Skip to main content

Height and skeletal morphology in relation to modern life style


Height and skeletal morphology strongly relate to life style. Parallel to the decrease in physical activity and locomotion, modern people are slimmer in skeletal proportions. In German children and adolescents, elbow breadth and particularly relative pelvic breadth (50th centile of bicristal distance divided by body height) have significantly decreased in recent years. Even more evident than the changes in pelvic morphology are the rapid changes in body height in most modern countries since the end-19th and particularly since the mid-20th century. Modern Japanese mature earlier; the age at take-off (ATO, the age at which the adolescent growth spurt starts) decreases, and they are taller at all ages. Preece-Baines modelling of six national samples of Japanese children and adolescents, surveyed between 1955 and 2000, shows that this gain in height is largely an adolescent trend, whereas height at take-off (HTO) increased by less than 3 cm since 1955; adolescent growth (height gain between ATO and adult age) increased by 6 cm. The effect of globalization on the modern post-war Japanese society (“community effect in height”) on adolescent growth is discussed.


We are used to long-term evolutionary changes in height and skeletal morphology, but significant changes also occur within a few decades and strongly relate to modern life style. Anecdotal evidence of immediate remodelling in muscular and skeletal built related to changes in locomotion was published by E.J. Slijper [1]. The Dutch morphologist reported on a little goat born without forelegs. For the first 7 months of its life, it passed its days on the grass-field, moving forward by jumps on its hindlegs in a semi-upright posture. The body made an angle of nearly 45° with the ground and the hoofs of the hindlegs placed much farther forward under the body than in a normal goat. The manner of locomotion was quite similar to that of a jumping-hare or a kangaroo, both hindlegs leaving the ground at the same time. Slijper later studied the anatomy of this animal and observed an elongation of the first phalanx; he found very marked increases in thickness of all bones of the hindleg and especially increases of their proximal and distal ends and joint surfaces. The greater part of the muscles of the bipedal goat was better developed than in quadrupedal goats. All the pelvic bones, especially of the acetabulum and pubis, significantly thickened due to the increase of the weight supported by the pelvis. The iliolumbar angle decreased by 23°, while the lumbo-sacral angle increased by 16°.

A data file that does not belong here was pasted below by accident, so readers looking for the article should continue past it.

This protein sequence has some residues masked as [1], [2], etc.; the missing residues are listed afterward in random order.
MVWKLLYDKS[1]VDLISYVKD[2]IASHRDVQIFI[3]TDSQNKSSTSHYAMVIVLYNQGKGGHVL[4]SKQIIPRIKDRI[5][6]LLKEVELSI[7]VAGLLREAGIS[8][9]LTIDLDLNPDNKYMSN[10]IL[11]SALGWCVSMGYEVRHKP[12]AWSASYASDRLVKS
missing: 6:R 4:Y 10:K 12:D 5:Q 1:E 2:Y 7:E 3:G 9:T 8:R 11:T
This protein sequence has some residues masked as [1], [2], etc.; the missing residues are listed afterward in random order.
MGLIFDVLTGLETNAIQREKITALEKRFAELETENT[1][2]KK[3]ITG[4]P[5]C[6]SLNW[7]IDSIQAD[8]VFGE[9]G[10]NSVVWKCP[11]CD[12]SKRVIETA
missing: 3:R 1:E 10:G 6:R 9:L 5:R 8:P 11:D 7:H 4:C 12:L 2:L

Remodelling in muscular and skeletal built is not restricted to bipedal goats. The comforts of modern human life are manifold. Most modern people are physically inactive; they connect with friends and relatives virtually via electronic media; they drive cars, use elevators, chauffeur their children to kindergartens and schools, and distances of up to 30 km per day, as our ancestors did, are no longer walked by modern children and adolescents. Only 13.1 % of German girls and 17.4 % of German boys are physically active for 60 min per day [2].